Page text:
Potential bidders circle as first NHS trust goes up for grabs

Posted on May 28, 2009. Filed under: Journals | Tags: |

Health Services Journal | BY DAVE WEST | 28 MAY 2009 

Twenty-two NHS organisations, including one based 200 miles away, are vying to take over the first trust offered up for competitive takeover.

Foundations and trusts from regions including the North West and South West have expressed an interest in acquiring or merging with Bedfordshire and Luton Mental Health and Social Care Partnership trust, NHS East of England has confirmed.

The strategic health authority says the takeover is the first process of its kind and will establish a model for trusts not expected to achieve foundation status.

Managers are looking to foundations to take over poor performing or unsustainable trusts but HSJ has been told foundations are wary that such moves would affect their own finance and governance risk ratings. This would damage their standing with the regulator Monitor.

NHS East of England director of strategy Stephen Dunn said the NHS transaction manual and Monitor guidance gave some direction to the process. But there were “quite a lot of gaps that need to be filled in”.

“That is why the Department of Health is working with us to clarify some of the finer points of detail, and this can act as a model for future transactions,” he said.

He added Monitor would examine any deal’s effect on existing foundation trusts.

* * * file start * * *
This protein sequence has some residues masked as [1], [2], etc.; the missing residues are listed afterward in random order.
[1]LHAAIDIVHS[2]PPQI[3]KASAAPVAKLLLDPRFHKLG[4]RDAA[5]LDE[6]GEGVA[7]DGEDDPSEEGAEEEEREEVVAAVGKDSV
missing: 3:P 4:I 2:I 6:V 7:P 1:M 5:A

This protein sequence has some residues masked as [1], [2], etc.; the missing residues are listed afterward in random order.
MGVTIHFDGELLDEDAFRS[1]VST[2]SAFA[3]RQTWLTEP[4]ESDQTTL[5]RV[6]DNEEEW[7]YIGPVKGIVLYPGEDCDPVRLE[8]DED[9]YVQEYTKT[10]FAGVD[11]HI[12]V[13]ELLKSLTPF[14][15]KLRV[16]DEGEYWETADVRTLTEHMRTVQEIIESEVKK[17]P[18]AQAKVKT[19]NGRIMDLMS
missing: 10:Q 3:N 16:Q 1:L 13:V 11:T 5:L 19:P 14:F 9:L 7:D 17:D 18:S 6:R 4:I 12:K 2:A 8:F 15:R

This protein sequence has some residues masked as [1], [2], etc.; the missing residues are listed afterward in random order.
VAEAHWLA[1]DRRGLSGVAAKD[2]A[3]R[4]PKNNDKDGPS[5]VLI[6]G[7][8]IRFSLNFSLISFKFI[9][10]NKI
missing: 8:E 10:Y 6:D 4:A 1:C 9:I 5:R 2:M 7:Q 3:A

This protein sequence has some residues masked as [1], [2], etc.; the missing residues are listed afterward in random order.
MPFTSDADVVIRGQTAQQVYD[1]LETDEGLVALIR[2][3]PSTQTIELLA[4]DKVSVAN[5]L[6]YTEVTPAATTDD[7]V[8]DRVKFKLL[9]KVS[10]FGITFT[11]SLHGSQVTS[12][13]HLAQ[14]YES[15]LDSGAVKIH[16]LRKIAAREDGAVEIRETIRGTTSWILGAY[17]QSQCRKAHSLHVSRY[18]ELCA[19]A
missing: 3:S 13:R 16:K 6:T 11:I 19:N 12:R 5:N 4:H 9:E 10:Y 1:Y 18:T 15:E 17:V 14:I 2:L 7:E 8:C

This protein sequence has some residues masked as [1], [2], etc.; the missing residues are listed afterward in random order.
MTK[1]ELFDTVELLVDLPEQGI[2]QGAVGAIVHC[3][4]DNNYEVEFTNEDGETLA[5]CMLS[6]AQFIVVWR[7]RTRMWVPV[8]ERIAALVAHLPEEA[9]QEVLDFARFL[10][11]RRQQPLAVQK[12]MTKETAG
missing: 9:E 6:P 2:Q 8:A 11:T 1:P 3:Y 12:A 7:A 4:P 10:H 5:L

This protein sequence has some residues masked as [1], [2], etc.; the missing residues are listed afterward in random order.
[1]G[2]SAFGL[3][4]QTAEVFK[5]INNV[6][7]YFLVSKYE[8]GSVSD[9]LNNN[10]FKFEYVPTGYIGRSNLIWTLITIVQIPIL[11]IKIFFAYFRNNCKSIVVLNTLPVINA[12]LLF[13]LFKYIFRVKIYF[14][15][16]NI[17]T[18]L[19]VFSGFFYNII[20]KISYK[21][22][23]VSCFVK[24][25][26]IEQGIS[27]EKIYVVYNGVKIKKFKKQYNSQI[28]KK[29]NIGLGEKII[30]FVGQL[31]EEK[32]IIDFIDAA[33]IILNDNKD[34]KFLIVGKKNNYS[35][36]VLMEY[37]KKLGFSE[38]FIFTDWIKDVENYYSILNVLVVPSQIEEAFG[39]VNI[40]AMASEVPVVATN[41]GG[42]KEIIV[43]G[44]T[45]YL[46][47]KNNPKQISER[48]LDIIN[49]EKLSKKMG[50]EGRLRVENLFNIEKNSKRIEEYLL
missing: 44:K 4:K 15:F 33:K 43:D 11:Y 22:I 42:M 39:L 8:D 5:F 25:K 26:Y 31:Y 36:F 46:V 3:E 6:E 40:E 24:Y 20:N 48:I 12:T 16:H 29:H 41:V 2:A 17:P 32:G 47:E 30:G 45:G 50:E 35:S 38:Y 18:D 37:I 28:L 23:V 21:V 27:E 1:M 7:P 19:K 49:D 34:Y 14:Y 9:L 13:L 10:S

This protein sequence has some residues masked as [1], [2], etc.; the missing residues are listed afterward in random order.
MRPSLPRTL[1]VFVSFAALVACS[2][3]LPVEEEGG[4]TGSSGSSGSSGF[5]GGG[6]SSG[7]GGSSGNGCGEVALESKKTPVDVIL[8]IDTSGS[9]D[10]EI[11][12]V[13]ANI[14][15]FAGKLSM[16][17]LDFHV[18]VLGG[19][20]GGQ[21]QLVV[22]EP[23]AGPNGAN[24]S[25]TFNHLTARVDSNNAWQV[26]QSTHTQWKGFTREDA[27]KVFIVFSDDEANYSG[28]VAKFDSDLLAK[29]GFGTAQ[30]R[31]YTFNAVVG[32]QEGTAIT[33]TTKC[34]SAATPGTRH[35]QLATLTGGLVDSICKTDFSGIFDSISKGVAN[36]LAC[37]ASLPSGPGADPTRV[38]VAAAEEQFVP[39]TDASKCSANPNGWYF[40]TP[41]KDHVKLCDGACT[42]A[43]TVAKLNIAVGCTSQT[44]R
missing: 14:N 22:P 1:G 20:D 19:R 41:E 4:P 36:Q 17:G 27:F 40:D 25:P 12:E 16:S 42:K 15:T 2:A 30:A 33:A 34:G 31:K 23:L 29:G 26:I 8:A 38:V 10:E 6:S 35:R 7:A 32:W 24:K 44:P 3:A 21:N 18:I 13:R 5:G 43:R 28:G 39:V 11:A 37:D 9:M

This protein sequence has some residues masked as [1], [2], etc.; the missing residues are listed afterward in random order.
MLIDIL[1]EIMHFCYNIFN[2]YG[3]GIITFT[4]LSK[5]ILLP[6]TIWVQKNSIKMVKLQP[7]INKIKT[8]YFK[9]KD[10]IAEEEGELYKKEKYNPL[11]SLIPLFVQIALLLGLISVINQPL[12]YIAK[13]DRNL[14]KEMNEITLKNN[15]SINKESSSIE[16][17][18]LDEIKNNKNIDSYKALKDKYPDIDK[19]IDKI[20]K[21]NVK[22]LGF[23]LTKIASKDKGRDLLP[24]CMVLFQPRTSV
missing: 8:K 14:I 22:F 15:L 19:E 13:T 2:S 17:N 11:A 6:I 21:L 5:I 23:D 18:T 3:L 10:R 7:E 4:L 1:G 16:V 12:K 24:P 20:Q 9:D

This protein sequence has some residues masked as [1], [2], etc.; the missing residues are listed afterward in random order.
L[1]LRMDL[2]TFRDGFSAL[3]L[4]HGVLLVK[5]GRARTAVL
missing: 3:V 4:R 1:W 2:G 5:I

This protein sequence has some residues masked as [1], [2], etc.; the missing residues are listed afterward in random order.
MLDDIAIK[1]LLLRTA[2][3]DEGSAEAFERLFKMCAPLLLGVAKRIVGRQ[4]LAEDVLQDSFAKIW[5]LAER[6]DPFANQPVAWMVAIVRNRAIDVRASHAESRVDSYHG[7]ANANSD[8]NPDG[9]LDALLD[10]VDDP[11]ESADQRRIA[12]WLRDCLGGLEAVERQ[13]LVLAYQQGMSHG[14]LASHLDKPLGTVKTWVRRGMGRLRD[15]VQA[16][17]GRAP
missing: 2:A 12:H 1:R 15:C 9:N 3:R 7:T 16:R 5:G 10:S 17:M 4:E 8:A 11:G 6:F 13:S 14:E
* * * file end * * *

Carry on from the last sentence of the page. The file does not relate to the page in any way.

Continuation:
“The challenge for any organisation is to try to ensure that the deal that is done does not increase risk of a potential breach of its terms of authorisation [as a foundation].”

NHS East of England has set a deadline of the end of 2009 for all its trusts to become foundations and is looking for alternatives for others. It is waiting for the Treasury to approve a competitive tender to run Hinchingbrooke Health Care trust as a franchise, which would also be open to the independent sector.

Consultant and former government adviser Michael Macdonnell is working with trusts looking at potential acquisitions and mergers. He warned there was a “policy vacuum” surrounding the process and said trusts wanted assurance they would not be taking a big risk for little benefit.

“From a foundation’s point of view there are very few incentives, and there are few levers to force them to do it. They need a model on how to do it.”

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